As the election draws near, there is more and more attention being given to other aspects of the contest beyond the Latham-vs-Howard battering rams. Significantly, there is likely to be a big shift in the balance of power in the Senate, and the Browns, sorry, the Greens, are likely to be the big winners.
The ABC ran with the headline "Poll gives Greens Senate hope", and that pretty much sums up the substance of the article, based on a Taverner poll which has the Greens primary vote sitting on (a rather generous) 11% in Victoria and NSW.
The reality is that the three Democrats up for re-election, and Senator Lees, will all struggle to retain their seats, and this will reduce the Democrats to four seats in the Senate. The Greens are likely to take up the slack, and are likely to win a Senate seat in each of five states, to add to the two elected in 2001, leaving them with seven in total (well der).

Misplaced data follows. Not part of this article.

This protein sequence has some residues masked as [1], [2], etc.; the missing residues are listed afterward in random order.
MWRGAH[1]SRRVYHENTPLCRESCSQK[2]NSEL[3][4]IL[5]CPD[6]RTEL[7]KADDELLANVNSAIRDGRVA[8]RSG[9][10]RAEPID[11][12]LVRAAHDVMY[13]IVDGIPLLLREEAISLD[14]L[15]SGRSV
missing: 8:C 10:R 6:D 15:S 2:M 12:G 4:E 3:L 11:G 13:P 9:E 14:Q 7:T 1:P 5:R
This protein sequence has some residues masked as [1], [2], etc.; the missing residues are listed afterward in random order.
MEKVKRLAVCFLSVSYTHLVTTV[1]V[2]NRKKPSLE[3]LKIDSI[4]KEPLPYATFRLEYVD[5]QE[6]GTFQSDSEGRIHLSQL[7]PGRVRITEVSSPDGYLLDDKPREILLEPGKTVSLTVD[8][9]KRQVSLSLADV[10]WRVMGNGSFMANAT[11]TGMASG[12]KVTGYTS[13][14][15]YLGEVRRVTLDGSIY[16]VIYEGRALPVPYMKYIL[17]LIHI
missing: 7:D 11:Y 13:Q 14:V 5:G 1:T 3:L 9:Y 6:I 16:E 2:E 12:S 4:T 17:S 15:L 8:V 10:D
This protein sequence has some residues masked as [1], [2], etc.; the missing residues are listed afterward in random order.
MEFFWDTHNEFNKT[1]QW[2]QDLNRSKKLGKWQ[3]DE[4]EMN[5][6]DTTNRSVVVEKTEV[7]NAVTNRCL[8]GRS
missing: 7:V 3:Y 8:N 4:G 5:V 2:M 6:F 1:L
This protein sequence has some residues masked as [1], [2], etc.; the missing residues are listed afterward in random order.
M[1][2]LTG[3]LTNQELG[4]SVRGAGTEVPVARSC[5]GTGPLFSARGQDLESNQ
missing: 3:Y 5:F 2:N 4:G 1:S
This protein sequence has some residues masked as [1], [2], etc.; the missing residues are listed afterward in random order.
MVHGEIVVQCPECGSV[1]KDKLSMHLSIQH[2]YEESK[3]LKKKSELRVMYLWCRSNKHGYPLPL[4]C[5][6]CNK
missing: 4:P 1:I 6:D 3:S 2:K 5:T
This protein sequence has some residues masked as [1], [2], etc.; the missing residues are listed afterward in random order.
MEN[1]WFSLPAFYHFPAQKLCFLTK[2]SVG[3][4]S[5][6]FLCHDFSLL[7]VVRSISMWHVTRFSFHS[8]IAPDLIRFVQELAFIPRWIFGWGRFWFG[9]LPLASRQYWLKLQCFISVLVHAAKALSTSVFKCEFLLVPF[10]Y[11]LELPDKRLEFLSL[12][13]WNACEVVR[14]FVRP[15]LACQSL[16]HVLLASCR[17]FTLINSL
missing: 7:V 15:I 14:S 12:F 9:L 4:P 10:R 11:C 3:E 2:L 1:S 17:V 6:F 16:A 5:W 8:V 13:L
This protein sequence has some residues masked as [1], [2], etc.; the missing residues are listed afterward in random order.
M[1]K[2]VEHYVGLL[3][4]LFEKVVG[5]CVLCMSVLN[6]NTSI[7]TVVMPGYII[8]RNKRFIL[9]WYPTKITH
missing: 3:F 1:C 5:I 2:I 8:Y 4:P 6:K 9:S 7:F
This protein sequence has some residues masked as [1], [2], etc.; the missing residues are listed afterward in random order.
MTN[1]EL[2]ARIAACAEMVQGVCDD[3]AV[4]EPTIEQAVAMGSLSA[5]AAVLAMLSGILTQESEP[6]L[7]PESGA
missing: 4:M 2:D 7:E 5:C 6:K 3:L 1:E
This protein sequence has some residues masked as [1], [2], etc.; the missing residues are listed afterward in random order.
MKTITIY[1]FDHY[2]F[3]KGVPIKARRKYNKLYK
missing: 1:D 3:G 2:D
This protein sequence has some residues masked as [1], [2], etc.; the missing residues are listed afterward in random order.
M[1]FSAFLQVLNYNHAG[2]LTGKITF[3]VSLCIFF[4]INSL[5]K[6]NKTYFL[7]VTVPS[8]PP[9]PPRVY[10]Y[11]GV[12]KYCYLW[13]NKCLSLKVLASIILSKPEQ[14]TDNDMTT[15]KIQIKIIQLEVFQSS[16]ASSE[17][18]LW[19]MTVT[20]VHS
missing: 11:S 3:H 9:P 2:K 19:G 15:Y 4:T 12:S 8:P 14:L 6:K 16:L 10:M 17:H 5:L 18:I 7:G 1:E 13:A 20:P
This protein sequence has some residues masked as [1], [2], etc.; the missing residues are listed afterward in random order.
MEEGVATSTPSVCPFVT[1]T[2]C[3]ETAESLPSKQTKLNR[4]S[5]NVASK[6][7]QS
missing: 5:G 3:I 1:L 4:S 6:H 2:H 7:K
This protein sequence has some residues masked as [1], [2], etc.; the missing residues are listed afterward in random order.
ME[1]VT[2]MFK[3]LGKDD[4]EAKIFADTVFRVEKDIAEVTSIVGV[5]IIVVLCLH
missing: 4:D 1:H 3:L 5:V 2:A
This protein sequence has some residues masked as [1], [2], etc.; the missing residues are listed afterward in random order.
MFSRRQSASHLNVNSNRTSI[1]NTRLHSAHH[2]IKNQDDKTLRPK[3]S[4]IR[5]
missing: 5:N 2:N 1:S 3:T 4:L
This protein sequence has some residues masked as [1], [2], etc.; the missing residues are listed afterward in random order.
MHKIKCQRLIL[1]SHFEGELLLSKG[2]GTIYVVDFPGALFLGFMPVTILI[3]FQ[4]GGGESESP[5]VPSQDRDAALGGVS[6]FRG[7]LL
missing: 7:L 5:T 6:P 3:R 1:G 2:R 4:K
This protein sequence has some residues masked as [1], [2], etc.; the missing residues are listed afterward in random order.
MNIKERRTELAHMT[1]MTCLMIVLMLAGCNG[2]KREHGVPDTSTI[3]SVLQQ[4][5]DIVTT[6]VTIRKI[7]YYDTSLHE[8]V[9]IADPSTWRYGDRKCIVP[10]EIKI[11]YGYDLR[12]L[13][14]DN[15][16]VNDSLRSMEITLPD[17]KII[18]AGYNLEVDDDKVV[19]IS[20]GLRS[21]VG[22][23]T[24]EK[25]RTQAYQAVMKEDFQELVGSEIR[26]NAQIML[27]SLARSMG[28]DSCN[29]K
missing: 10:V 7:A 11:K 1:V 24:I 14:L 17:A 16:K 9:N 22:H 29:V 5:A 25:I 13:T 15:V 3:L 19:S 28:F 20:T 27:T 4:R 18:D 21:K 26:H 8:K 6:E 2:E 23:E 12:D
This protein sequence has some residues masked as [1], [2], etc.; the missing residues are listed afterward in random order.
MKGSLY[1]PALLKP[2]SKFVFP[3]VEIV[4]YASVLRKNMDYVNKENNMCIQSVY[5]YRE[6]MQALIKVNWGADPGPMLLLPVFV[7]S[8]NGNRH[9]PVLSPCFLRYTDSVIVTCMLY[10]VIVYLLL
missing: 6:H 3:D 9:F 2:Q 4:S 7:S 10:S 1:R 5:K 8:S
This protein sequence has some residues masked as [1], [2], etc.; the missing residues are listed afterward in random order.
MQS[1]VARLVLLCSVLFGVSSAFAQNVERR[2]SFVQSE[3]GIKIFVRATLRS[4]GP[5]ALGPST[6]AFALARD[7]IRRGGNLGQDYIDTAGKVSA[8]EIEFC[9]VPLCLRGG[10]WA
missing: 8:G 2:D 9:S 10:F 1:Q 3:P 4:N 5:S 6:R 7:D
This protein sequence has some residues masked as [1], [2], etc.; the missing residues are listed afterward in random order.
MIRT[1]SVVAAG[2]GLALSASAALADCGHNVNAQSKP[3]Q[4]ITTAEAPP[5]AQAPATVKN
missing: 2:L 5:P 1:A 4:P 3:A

The logic behind this high Green vote is that they have made a big impact in the public mind, beyond their usual constituency and beyond their usual range of issues.
In most states, the Greens first candidate will be ahead of the ALP's third Senate candidate, and with Liberal, Democrats and microparty preferences likely to flow Green ahead of Labor, the prospects look good. The Greens have got plenty of confidence, an army of activists, a consirable cash kitty (courtesy of public funding in previous elections) and will be running candidates in 150 seats around the Commonwealth to support their tilt at the Senate. The state where the Greens will fall short will be South Australia, where organisationally the party is weak and the ALP will be too strong.
The implications of the Greens having the balance of power are far-reaching, and given the likelihood of the outcome, the Greens will thankfully endure the scrutiny that they have managed to evade for so long.